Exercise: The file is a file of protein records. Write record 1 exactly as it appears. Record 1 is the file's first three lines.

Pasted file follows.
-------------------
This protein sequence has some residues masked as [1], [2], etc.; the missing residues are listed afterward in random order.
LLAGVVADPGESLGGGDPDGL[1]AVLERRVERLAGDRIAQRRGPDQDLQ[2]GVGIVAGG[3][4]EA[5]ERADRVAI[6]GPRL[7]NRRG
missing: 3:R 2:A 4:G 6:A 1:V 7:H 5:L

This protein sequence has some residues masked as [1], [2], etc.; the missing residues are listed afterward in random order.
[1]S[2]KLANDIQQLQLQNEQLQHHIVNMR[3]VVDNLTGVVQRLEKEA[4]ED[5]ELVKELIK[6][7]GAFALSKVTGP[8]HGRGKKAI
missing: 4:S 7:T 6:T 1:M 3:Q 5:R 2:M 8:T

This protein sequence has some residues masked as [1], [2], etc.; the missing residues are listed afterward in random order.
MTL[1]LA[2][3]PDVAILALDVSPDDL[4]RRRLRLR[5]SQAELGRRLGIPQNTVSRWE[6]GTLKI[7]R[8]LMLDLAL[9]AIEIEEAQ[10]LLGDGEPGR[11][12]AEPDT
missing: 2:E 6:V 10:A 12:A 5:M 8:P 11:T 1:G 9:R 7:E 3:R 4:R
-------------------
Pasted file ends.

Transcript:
This protein sequence has some residues masked as [1], [2], etc.; the missing residues are listed afterward in random order.
LLAGVVADPGESLGGGDPDGL[1]AVLERRVERLAGDRIAQRRGPDQDLQ[2]GVGIVAGG[3][4]EA[5]ERADRVAI[6]GPRL[7]NRRG
missing: 3:R 2:A 4:G 6:A 1:V 7:H 5:L